James Doyle Eisenhour
Warrant Officer
Army of the United States
La Crosse, Kansas
October 10, 1945 to August 18, 1968
JAMES D EISENHOUR is on the Wall at Panel W48, Line 40

James D Eisenhour
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James D Eisenhour


30 Dec 2001

I do not fear an army of lions, if they are led by a lamb.
I do fear an army of sheep, if they are led by a lion.
Alexander the Great

On 18 August 1968, the 240th Assault Helicopter Company lost three men to hostile action:
  • WO1 James Doyle Eisenhour;
  • WO1 Alvis Ray Faverty, Jr.; and
  • SP4 Martin John Begosh.
James Doyle Eisenhour was a recipient of the Distinguished Service Cross, the Army's highest award for valor in combat.

A memorial from his brother,
Mark A. Eisenhour


6 March 1969

General Orders #13

1. DISTINGUISHED SERVICE CROSS. By direction of the President, under the provisions of the Act of Congress approved 25 July 1963, the Distinguished Service Cross for extraordinary heroism in action is awarded, posthumously, to:

Warrant Officer James D. Eisenhour
W3160336, United States Army

who distinguished himself by extraordinary heroism in action while flying as an aircraft commander of a UH-1H helicopter against hostile forces near Hiep Hoa, Republic of Vietnam, on 18 August 1968, in an attempt to rescue a member of a long range reconnaissance patrol who was reported fallen from the extraction helicopter. Three other aircraft had attempted the rescue operation at the expense of two killed and six wounded. Warrant Officer Eisenhour, realizing that survival chances were small, nevertheless volunteered to take his aircraft and crew into the hotly contested landing zone to attempt the rescue. While hovering in the landing zone looking for the lost man, Warrant Officer Eisenhour's aircraft sustained multiple hits from numerous automatic weapons positions. Warrant Officer Eisenhour was fatally wounded. Through his indomitable courage, complete disregard for his own safety, and profound concern for a fellow soldier, he attempted to rescue this individual at the cost of his own life. Warrant Officer Eisenhour's extraordinary heroism and intrepidity are in the highest traditions of the United States Army and reflect great credit upon himself and the Armed Forces of his country.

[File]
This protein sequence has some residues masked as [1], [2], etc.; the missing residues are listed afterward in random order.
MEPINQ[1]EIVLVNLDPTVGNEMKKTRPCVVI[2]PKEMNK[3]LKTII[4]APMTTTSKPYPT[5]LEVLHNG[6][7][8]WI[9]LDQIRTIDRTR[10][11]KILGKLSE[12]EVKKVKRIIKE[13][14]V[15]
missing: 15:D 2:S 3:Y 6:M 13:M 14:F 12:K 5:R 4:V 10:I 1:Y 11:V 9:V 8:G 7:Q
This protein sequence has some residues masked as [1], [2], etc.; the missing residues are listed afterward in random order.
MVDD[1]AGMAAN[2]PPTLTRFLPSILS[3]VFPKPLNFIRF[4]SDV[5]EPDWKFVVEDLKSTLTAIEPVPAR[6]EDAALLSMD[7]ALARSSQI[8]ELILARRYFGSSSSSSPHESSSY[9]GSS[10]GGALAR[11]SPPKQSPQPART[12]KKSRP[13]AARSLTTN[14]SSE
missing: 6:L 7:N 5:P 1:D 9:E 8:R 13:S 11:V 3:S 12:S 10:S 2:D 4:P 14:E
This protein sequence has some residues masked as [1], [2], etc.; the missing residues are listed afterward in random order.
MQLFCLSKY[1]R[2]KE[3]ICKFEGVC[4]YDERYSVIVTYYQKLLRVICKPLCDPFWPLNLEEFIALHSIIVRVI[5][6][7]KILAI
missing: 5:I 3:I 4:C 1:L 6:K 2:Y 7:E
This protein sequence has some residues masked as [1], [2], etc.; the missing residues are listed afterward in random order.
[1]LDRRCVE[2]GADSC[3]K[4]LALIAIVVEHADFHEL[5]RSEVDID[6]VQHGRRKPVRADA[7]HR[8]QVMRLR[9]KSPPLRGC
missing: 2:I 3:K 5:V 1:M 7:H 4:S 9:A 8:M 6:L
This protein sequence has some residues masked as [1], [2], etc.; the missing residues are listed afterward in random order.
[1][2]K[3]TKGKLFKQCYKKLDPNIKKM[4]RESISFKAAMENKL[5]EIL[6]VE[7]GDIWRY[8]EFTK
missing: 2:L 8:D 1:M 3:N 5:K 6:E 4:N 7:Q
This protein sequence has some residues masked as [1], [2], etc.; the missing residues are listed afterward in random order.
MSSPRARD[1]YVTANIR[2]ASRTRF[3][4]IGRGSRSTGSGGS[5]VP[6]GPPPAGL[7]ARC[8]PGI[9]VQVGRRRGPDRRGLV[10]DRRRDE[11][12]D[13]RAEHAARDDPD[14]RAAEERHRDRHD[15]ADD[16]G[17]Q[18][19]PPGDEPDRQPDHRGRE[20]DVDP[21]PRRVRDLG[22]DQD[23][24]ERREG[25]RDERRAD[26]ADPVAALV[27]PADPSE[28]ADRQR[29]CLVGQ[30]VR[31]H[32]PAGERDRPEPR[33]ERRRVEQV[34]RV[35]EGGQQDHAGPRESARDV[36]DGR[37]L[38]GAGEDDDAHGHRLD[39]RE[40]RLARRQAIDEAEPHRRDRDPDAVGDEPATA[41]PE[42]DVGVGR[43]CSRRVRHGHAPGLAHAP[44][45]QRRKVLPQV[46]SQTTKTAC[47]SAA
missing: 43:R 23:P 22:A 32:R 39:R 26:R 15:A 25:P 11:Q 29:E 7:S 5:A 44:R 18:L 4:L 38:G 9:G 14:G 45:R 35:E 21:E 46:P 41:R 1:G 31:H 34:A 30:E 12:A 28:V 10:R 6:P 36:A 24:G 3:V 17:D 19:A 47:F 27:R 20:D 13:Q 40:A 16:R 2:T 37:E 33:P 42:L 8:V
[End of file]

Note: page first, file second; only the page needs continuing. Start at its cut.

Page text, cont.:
WO Eisenhour, wife Kathy, and daughter Tara.


Notes from The Virtual Wall

Warrant Officer Eisenhour and Warrant Officer Faverty were not in the same aircraft, and it isn't certain if SP4 Begosh was in the same aircraft as either of the two pilots - but Flaverty and Begosh are the two men mentioned in WO Eisenhour's Citation. Available records do not show that the 240th AHC actually lost an aircraft on 18 August, but rather that the three men died as a result of gunshot wounds sustained while in flight. Thus the official database record which classes WO Eisenhour as having died in an "Air Loss, Crash - Land - Helicopter" is misleading. The VHPA database contains the following information:
"Faverty's aircraft extracted the F/51st Inf LRRPs and the radios were shot out. After pulling the team out, the C&C [helicopter] saw someone on the ground with a full NVA field pack and thought this was another American still on the ground. Eisenhour was working in the area on a DCS mission and volunteered to pull this person out. This aircraft was shot up and flew to an abandoned strip. Begosh, a Crew Chief on one of these ships, Faverty, and Eisehour died from wounds received in this event."
The photographs were provided to the 240th AHC by Mark Eisenhour and appear on Warrant Officer Eisenhour's 240th AHC memorial page. They have been extracted from that site for use on this memorial page.

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